4. The Only Time Frick’s Magnolia Tree Didn’t Bloom Was After Bill Cunningham’s Death

Celebrated New York Times photographer Bill Cunningham loved the Frick, and photographed it often. The spring after he died, the magnolia trees failed to bloom for the first time in their history, recalls Heidi Rosenau, The Frick’s Associate Director of Media Relations & Marketing.

While the Fifth Avenue Garden as a whole had been designed in the early 1930s by Frederick Law Olmsted, Jr., son of Central Park‘s planner, the three magnolia trees were planted later, in 1939. The two trees on the lower tier are Saucer Magnolias (Magnolia soulangeana) while the tree on the upper tier adjacent to the flagpole is a Star Magnolia (Magnolia stellata). They are pruned yearly to maintain their generous shape in proportion to the block-long limestone facade. Bill Cunningham loved them, and they apparently loved Bill Cunningham.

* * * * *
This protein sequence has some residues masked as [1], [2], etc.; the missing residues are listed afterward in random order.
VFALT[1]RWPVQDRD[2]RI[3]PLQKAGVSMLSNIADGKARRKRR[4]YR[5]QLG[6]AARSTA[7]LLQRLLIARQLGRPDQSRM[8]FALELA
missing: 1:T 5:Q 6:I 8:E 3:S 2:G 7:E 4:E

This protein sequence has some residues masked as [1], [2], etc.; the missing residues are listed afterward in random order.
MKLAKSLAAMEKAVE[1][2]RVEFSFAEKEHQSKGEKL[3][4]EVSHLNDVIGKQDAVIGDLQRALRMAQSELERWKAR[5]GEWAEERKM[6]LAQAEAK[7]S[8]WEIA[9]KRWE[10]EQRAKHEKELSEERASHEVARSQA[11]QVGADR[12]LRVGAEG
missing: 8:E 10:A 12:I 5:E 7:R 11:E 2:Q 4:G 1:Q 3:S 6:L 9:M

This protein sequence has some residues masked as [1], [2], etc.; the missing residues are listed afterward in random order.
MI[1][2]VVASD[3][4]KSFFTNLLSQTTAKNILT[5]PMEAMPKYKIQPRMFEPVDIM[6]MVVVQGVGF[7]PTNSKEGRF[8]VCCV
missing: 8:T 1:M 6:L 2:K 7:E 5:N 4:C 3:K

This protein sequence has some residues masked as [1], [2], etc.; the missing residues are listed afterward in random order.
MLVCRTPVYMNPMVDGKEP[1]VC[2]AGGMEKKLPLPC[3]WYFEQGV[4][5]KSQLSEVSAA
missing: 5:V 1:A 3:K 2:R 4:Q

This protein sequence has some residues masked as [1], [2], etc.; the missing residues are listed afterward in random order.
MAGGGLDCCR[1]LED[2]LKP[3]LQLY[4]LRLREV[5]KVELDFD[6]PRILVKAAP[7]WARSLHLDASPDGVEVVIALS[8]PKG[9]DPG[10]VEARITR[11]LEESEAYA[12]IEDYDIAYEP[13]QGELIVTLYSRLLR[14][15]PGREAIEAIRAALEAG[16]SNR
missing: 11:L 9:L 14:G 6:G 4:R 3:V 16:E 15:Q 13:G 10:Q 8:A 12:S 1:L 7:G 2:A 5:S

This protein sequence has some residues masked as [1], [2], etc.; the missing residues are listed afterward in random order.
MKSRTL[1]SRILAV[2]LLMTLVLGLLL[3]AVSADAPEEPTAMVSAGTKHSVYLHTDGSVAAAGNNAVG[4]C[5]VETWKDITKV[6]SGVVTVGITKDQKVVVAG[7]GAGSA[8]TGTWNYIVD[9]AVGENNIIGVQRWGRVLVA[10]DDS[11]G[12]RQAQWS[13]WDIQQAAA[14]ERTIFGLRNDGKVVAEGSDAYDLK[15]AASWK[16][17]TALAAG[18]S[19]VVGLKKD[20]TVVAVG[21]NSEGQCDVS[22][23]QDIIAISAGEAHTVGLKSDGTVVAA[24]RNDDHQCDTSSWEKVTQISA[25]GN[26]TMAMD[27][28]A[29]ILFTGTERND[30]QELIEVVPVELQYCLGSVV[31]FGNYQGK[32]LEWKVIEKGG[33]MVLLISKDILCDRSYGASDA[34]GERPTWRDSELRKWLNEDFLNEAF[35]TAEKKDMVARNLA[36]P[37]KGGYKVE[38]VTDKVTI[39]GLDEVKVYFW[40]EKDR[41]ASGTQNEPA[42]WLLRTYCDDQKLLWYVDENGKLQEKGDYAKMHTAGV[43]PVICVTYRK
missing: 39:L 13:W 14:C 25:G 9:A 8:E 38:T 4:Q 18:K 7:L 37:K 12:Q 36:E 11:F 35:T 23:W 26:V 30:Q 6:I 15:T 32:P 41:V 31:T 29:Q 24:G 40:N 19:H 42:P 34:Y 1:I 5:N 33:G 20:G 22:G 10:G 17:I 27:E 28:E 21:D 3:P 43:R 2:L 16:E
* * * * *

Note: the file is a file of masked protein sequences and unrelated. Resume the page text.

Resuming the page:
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One thought on “The Top 15 Secrets of The Frick Collection in NYC

  1. Wouldn’t the assassination of Abraham Lincoln by a group of conspirators who also tried to kill Seward and Johnson count as an act of terrorism? The word has almost lost all meaning, but surely any comparison between the attempt to kill Frick and the murder of Lincoln would place the two horrific events on the same level of combining politics and violence.

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